Another Life


I started reading The Great Gatsby a few days ago. A day before I started F. Scott FItzgerald’s opus, I finished reading The Other Wes Moore: One Name, Two Fates. Out of pure coincidence, both novels are about life stories and lifestyles that are far different from my own. Both stories are great at delivering incite into microcosms of modern society that seem unbelievable. Gatsby digs into the workings of upper-class American society, and The Other Wes Moore informs the reader of the struggle of Americans in poverty.

You can’t really run away from the past. And much like a snowglobe, you can shake it up but you can’t jump into it and relive it. What’s done is done, you have let go and move on. Yet, as easy as those words are to write, they are definitely not easy to follow.

For one, the working world has a great way of reminding you of your checkered past. Forgiveness is in short supply when it comes to shady resumes. Furthermore, there is an inverse relationship between the people who see your shadow and the people who are able to forget it. Such is the brutality of our human brains and selfish hearts.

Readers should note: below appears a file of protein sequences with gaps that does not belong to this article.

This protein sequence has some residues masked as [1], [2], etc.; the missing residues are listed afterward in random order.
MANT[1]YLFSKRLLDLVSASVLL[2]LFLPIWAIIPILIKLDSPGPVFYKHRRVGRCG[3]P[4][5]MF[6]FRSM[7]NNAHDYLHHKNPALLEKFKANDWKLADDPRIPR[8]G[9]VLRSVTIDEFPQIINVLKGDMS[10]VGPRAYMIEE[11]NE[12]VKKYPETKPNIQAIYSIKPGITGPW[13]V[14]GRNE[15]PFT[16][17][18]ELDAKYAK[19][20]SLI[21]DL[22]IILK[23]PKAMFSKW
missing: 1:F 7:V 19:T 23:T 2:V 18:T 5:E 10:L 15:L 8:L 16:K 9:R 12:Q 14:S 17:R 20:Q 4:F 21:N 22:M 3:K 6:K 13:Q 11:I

Both books also happen to show the dark side of the question, “If you had a chance would you take it?” Victory is sweet, but the sugar doesn’t last forever. Sometimes it won’t even taste like sugar. Perhaps it’s best, especially when looking back at our pasts with rose-colored glasses, to deny ourselves the reward and accept that with every little shake the snow globe becomes less alluring.

Life, after all, only goes one way.


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